My memory of this time is very mixed, on one hand I was in an environment I felt safe with my husband and new baby by my side. I knew she was well and so was I. On the other hand I was so wired up that I could just about reach my hand out to touch her, this magical hour (that I was unaware of at the time) was slipping away.
Skin to skin has many benefits. It increases the chance of successful breastfeeding and it helps the baby regulate their own heartbeat, sugar levels and temperature. One of the major benefits of skin to skin is that it kick starts the bonding process.
I must admit (and I haven’t admitted this to many people) that in the first couple of days after my second was born I did have a few wobbles. I loved her undoubtedly but at the time I pondered whether I could ever love her as much as I loved her older sister. These feelings may still have been there if I had free birthed in the mountains, I will never know, but when I read about the importance of the magical hour and I think about how I spent most of mine only able to reach her hand it makes me wonder.
Research has shown that women are 48% more likely to suffer post natal depression after a caesarean than a natural birth. If the first hour is so important to the wellbeing of mum and baby it is worth asking if taking the gentler approach could bring this shocking statistic down?
There are changes that need to be made to allow skin to skin to take place; staff in the gentle caesarean strategically place IV drips and monitoring equipment to allow the mother more freedom. The midwife will also make sure that there is practical room for the baby to rest on the mother’s chest and have contact with her skin (and breast).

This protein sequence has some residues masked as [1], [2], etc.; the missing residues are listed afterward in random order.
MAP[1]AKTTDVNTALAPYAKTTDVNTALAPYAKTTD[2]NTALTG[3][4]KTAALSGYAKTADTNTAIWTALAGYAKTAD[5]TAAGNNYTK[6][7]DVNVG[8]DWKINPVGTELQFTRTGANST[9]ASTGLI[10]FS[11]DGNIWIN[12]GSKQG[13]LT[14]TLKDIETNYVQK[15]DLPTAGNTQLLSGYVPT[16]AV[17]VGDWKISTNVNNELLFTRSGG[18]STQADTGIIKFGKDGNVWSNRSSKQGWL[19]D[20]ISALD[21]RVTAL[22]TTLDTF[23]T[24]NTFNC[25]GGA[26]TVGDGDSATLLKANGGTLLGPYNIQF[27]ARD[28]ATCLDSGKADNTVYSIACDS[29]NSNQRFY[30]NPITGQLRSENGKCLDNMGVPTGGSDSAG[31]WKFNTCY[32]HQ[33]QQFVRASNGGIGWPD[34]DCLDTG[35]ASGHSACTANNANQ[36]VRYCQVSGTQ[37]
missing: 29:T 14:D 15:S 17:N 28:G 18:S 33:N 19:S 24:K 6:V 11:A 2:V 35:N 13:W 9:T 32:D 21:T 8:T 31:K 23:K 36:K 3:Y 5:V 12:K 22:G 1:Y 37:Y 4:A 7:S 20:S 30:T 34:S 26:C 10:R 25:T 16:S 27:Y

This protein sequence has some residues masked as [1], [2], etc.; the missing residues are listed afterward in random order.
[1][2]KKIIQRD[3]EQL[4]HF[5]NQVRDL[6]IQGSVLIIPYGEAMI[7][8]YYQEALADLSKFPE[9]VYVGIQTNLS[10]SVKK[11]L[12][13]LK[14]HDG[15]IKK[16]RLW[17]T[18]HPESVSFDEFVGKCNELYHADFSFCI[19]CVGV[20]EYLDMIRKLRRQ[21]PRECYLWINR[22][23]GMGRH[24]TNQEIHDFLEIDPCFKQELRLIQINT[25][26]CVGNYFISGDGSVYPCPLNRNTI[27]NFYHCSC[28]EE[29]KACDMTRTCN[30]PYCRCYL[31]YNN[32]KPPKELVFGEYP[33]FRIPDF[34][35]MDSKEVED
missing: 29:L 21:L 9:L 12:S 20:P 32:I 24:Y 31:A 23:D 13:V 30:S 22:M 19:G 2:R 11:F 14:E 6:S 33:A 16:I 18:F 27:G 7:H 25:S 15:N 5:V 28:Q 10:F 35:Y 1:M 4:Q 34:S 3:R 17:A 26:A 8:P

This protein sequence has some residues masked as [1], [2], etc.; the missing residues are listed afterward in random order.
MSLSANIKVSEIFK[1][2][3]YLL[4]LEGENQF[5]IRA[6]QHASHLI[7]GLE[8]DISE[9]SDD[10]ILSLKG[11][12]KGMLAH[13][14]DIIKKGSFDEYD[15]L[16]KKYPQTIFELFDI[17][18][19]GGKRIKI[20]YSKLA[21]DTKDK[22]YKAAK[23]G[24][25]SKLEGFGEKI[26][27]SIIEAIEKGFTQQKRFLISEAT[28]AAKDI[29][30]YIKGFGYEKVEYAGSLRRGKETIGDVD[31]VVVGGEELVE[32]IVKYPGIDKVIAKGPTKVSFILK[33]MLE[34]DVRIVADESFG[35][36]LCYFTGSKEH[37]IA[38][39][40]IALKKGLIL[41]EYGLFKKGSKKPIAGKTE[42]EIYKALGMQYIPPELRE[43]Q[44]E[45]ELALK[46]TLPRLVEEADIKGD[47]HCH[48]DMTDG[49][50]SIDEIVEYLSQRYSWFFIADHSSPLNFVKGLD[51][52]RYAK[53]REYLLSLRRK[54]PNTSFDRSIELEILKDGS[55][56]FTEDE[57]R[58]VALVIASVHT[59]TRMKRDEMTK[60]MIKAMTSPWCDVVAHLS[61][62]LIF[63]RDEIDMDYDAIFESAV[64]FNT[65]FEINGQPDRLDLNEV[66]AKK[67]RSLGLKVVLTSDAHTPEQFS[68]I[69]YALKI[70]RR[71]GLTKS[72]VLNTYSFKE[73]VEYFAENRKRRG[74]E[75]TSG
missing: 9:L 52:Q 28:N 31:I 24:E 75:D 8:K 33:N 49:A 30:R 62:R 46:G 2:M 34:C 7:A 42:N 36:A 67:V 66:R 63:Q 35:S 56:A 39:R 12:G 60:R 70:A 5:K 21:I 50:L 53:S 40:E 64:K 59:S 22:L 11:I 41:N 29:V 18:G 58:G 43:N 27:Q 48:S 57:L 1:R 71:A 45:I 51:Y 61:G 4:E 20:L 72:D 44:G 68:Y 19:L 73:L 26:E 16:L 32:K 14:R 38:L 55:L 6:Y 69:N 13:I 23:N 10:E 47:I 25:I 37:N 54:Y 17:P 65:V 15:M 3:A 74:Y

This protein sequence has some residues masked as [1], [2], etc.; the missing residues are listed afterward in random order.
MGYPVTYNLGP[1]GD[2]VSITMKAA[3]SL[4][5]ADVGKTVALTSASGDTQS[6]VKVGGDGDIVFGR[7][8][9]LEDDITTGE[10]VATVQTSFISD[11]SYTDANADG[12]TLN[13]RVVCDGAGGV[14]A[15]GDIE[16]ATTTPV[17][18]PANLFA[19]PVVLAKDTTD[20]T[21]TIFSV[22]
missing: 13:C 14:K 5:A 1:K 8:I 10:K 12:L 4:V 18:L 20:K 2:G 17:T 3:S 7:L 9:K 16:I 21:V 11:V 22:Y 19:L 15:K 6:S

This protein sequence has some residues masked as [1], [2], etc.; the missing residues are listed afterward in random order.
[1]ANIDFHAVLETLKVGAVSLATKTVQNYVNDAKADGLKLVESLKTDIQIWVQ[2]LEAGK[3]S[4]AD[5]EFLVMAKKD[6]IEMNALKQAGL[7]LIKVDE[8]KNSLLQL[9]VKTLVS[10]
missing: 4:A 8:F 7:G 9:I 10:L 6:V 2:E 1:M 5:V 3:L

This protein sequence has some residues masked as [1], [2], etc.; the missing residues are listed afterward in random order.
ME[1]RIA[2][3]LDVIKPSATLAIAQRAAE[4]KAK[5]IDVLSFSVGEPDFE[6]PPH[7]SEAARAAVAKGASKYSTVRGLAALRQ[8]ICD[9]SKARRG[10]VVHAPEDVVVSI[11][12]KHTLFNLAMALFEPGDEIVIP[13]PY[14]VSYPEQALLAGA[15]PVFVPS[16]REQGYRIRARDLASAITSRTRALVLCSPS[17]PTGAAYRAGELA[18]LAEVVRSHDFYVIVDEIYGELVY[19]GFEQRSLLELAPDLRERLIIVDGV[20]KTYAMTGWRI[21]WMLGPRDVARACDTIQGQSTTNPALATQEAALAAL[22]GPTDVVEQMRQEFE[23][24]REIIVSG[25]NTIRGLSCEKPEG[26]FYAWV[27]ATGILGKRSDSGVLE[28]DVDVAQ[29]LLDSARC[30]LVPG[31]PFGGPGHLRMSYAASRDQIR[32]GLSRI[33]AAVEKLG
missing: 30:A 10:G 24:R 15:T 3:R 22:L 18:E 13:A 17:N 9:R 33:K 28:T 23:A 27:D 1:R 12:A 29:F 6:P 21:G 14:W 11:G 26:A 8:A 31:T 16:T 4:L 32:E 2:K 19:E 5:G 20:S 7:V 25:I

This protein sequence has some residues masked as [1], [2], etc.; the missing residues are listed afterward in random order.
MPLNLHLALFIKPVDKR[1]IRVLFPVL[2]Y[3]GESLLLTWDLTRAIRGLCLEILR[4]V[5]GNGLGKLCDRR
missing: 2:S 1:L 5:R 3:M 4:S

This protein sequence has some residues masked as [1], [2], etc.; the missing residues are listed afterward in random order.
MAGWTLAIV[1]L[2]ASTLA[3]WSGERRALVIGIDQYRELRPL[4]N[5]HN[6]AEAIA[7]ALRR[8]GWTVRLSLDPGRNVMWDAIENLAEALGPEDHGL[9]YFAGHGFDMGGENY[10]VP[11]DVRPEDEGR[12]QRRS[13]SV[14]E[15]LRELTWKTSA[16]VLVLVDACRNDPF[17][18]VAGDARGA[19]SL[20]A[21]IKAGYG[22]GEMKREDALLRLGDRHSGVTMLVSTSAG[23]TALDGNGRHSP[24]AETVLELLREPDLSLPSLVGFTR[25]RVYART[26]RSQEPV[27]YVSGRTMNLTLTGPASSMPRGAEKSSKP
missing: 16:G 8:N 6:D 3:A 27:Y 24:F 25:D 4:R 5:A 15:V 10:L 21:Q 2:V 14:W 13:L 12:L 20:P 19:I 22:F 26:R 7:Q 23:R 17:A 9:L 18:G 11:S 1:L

I wish I had known that I could have held my daughter straight away.
Gentle Caesarean Awareness
A caesarean maybe a routine procedure but it is also major abdominal surgery with a potentially difficult recovery process; it is certainly not the pain free alternative to birth. Making the process “gentle” won’t alter these facts but they will put you more in control. If you talk to your doctor or midwife about it and are met with resistance don’t be over surprised. In general though, the staff do want to make your experience positive and in most cases will do everything they can to accommodate you. The gentle approach is a growing trend and has been since the beginning of the century so it may already be practiced in your hospital.
My advice is if you don’t ask, you don’t get and don’t assume anything is just the “way it is.” Surround yourself with people who have a positive birth attitude. I highly recommend joining Rock Star Birth and the Positive Birth Movement on Facebook. Also check out your local doulas; for example the Welsh Doula Network is an expanding group of Doula UK trained doulas who can support you through the gentle caesarean process. On my third pregnancy I made a connection with Doula Samantha Gadson through the Cardiff Positive Birth group and even though I opted for a VBAC she made me realise that it was my birth and how ever my baby was born it was still my experience to own.
So as we are in caesarean awareness month I would like to share a little awareness of the gentle way to do it.
I wish someone had made me aware three years and seven months ago.
This article can also be found in the Huffington Post